Like all Mexican cities, Guanajuato is a place of contrasts. On the main street there are some very fair shops and several American agencies for such goods as type-writers and phonographs. While you are contemplating these evidences of progress, you hear a clatter of hoofs, and a train of burros comes along the street driven by swarthy Indians in their picturesque garb, bringing in fruit and vegetables, or perhaps loads of silver ore from the neighboring mines. But these interesting scenes will soon have passed away; for Guanajuato before long will have asphalted streets and electric tram-cars, while electric trains will bring in the market commodities and carry down the ore from the mountains.

The increasing number of Americans, too, cannot fail to have some effect on the manners and customs of the people. I was very much amused at overhearing a conversation between the son of my hotel proprietor, who acted as clerk, and another youthful American. They were just at the age when young men devote a good deal of thought to the fair sex, and were discussing one of their friends who was very sweet on a Mexican girl. “Well,” observed my young friend, the clerk, “Mexican girls will wait a long time before they’ll catch me playing bear out-side a window. If I’m not good enough to go inside the house, I’m not going to play the fool outside.”

“That’s just what I say, and I was telling Bob the same thing,” remarked the other young man. “If he plays the bear for a girl, he ought to be ashamed of himself. That’s a thing no decent American would ever do.” Evidently, if the young ladies of Guanajuato wish to marry Americans, they will have to modify the popular Mexican bear-playing custom.

As in other Mexican towns, the citizens of Guanajuato have abandoned their promenading in the plaza, which formerly gave a touch of life to the old city after dark. When the band played in the evening, I noticed very few women in the plaza, and certainly none of the higher classes. Plenty of Mexican men and a good many Americans were to be seen there. As I strolled round one evening, I passed a group of Americans seated together, talking rather excitedly, and at once recognized them as my old friends, “the men with schemes.” “Yes,” said one of the party, as I passed, “it’s the biggest — proposition in the whole of Mexico. Why, man, there’s millions in it.” I hurried away to the seclusion of a quiet, dimly lighted street — anywhere to escape from those omnipresent Western men of schemes and visionary wealth.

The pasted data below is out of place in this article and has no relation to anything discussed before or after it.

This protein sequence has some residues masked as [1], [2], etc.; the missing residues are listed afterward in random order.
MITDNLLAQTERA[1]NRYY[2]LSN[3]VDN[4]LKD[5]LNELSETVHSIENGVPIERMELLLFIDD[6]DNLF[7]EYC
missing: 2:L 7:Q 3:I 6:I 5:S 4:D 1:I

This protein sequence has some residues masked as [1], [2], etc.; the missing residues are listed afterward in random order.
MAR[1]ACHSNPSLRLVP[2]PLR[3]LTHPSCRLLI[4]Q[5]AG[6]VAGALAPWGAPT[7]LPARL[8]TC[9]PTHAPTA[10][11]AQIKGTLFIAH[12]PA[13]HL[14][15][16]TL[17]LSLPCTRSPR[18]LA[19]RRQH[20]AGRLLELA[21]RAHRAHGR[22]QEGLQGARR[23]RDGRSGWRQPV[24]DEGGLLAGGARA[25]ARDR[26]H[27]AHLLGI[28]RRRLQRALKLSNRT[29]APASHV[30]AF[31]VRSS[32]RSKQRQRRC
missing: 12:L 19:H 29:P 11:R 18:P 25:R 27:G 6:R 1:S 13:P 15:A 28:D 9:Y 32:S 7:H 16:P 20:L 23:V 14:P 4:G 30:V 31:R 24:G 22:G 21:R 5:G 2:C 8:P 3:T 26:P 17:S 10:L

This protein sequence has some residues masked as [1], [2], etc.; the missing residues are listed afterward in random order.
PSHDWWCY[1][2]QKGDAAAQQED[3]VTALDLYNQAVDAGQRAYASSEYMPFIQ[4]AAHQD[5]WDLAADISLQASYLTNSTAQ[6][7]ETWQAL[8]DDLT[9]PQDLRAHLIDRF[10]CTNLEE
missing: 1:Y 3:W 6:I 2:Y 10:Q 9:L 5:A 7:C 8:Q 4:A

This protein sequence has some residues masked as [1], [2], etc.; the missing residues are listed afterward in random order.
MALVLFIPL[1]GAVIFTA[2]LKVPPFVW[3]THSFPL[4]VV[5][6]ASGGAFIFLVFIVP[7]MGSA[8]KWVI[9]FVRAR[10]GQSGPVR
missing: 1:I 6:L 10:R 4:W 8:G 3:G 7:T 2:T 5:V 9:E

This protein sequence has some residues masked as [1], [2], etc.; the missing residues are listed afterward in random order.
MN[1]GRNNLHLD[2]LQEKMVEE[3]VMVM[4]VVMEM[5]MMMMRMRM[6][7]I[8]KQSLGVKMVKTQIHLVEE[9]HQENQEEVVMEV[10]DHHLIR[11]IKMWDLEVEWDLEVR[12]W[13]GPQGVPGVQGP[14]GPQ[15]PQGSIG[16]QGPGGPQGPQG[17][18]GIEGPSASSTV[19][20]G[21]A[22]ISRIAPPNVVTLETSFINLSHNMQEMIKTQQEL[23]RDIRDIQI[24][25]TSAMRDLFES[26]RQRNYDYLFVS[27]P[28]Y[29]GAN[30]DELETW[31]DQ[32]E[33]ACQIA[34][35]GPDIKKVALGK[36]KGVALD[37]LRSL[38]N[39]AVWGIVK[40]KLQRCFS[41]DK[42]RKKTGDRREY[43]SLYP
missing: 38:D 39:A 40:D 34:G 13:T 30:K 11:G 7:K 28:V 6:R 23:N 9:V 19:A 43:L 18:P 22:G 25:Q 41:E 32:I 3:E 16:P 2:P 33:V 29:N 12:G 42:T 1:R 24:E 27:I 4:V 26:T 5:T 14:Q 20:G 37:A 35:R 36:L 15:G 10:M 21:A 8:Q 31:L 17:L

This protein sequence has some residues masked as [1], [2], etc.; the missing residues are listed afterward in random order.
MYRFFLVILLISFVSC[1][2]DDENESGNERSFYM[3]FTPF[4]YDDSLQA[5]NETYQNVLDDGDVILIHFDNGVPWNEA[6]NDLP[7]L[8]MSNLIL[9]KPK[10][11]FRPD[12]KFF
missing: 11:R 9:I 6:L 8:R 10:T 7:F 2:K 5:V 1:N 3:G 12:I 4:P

But Guanajuato is par excellence the place for schemes connected with precious metal, and to describe the place without giving a few details of the great silver-mining industry, which is the backbone of its prosperity, would be like the play of Hamlet with the melancholy Dane left out. For without the silver mines there would be no Guanajuato.

The first important silver mining there was commenced by the Spaniards in 1548, when the San Bernabe vein of the famous La Luz mine was discovered. These mines, however, had been worked by the Aztecs long before the Spaniards came. The fame of Guanajuato as a silver-mining region grew apace after the first operations of the Spaniards ; other mines were discovered, and from 1548 to the present time it is said that fully 1,500,000,000 dollars’ worth of silver has been produced there. It is undoubtedly the richest mineralized district in the whole of Mexico.